We had a scare yesterday morning. As every morning, George was ready for his early pee and poop walk a little after six. We live on a slope in the hills in Los Angeles, so our bedroom is downstairs; the main living area, kitchen etc. are above, so it's a short trek up a flight of stairs to get to the front door to the street. Now twelve years old, George has been feeling his age. He's not able to jump up--spoiled creature!--to the bed or the couch as he used to, and needs help. Those stairs, particularly early in the morning before his joints have had the time to mellow out a bit, present a challenge. Where once he would take them in leaps and bounds, all eager to be out on the street, he now kind of hobbles up and is thankful just to have reached the top. It's not too much different, I have to say, for me. The joints are not what they used to be. My progress is slower and, truth to tell, sometimes more painful than I would like. George has become my partner in aging; I watch him with the acute consciousness that as he goes, I am not far behind.
Anyway, this morning it was different. It was no longer just a hobble. It was, first, a big hesitation at the bottom of the steps; a difficult decision to set the first paw upon this mountain to be climbed. Then a sway, a stumble, a fall against the wall, and slow, agonized progress. Once leashed, he left with some reluctance, but we made our usual short walk up and down the street in front of our house. It was when he stopped for his poop that I became really alarmed: when he squatted down, his rear end gave way and he fell over, rolling around with a yelp onto his back. Struggling back up, he nonetheless managed to get his business done, and we hurried home for his breakfast. I was encouraged that he at least had no problem scoffing that down. His appetite never fails him!
But he continued to show weakness in the back, tottering around the house and occasionally staggering to regain his balance. He also seemed strangely disoriented, gazing about him as though unsure where he was and what was going on--so not-there that I was truly worried that he was about to leave us, half-a-step already into that great unknown that awaits us all, whether animal or human.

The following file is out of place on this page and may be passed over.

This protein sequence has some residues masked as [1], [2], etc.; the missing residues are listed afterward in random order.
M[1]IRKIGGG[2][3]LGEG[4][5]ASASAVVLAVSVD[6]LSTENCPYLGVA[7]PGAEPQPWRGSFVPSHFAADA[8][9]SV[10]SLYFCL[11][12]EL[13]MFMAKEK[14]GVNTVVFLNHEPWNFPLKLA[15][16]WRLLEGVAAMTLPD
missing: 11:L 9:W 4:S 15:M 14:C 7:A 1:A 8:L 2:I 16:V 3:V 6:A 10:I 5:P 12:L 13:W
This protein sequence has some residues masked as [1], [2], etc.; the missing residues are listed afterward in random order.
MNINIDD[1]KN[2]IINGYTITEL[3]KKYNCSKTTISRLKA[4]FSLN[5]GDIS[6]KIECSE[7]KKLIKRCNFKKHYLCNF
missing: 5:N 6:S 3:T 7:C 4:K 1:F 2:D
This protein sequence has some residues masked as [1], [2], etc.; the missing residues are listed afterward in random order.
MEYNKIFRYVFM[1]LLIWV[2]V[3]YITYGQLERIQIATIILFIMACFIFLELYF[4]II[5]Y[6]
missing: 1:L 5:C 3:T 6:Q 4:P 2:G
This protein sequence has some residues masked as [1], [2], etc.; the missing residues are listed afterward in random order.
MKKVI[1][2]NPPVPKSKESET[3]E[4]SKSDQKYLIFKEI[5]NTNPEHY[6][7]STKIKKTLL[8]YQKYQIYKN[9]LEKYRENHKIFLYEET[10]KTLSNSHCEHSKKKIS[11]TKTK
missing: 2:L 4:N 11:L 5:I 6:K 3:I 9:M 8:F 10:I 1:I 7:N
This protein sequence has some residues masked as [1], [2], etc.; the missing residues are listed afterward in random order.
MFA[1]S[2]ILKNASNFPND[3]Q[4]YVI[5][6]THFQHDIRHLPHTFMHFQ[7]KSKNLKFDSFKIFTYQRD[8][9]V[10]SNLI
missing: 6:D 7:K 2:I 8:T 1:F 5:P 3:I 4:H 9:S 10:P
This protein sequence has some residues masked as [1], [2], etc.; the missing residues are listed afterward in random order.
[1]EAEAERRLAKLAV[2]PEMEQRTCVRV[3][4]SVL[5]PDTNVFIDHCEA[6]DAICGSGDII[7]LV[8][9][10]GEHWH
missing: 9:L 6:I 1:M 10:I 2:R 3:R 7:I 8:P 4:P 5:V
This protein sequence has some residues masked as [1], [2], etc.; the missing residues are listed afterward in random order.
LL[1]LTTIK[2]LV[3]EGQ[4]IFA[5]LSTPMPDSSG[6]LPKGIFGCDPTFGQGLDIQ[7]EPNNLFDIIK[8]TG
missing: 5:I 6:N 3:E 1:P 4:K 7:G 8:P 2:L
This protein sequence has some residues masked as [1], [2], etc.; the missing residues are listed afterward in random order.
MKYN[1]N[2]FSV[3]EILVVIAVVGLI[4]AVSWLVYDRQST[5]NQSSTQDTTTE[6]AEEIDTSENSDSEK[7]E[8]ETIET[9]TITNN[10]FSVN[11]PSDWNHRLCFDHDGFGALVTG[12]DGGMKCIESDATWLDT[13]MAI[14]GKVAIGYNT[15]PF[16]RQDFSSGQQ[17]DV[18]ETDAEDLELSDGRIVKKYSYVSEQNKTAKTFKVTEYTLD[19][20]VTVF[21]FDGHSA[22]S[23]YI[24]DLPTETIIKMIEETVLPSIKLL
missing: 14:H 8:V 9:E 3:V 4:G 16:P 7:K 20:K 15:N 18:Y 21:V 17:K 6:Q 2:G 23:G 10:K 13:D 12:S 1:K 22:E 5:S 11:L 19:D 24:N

You know how it is with pets. We have a big chunk of our hearts invested in them. At least I do, especially with George. So you can imagine my distress to see him in this state. Since we were planning to leave soon for our planned week down in Laguna Beach, I put in a call to our vet down there and arranged to bring him in a little later in the morning. Traffic was kind to us. We arrived earlier than expected, and decided to stop by the dog park near the animal hospital to see if a stretch and a run might cheer up our ailing friend; and were surprised--delighted--to see him chase after his ball with (almost) as much enthusiasm as ever.
He was not particularly pleased, however, to find himself back on the examination table at the vet's; nor to have the thermometer thrust up you-know-where. Still, he managed it all with a semblance of dignity. Dogs, as we all know, are more stoical than we humans. He suffered through the doctor's examination, and allowed himself to be carried off the the x-ray room, in order for the doctor to get a look at both his back and his heart--both possible sources of the problem. The (still!) astonishing (to me!) miracle of 21st century technology made it possible to see the result of the x-ray on the monitor in the examination room within minutes. George's heart, the doctor assured us, looked to be in good shape, despite the progressive murmur that is familiar to the breed. (George, as regular readers will know, is a Cavalier Kind Charles spaniel--our third in succession.)
The x-ray image of his vertebrae, on the other hand, clearly showed a severe arthritic condition. Perhaps, the doctor suggested, that difficult climb up the stairs that morning might have tweaked the affected area in some way. It was possible, ha agreed, that the sight of us packing for the trip to the beach might have induced some stress that could have contributed to the episode. George is very watchful of our movements; packing, for him, may bring back memories of those times when we do actually go off for two or three weeks, leaving him in the care of a dog-sitter. I credit him with good recall, a refined intelligence, and an emotional life that we can only guess at...
So the doctor prescribed a weekend of good rest. George must remain a couch potato for a while to come. He's also on Tramadol, to relieve what must be a painful back. Plus an anti-biotic to fight an unrelated infection around the gums--again, a condition familiar in his breed. Plus another liquid medication for who-knows-what. We put the hefty charges on our credit card and drove home.
As I mentioned earlier, George is my bell-weather. In dog years--seven to one--at eighty-four (!) he is a few years ahead of me now. I watch him, worry over him, care for him, with always an eye to my own advancing years: may I age as gracefully as he, and with his admirable stoicism, his notable lack of complaint. As I intone silently each day in the metta practice that is a part of my meditation, may I look after myself with ease.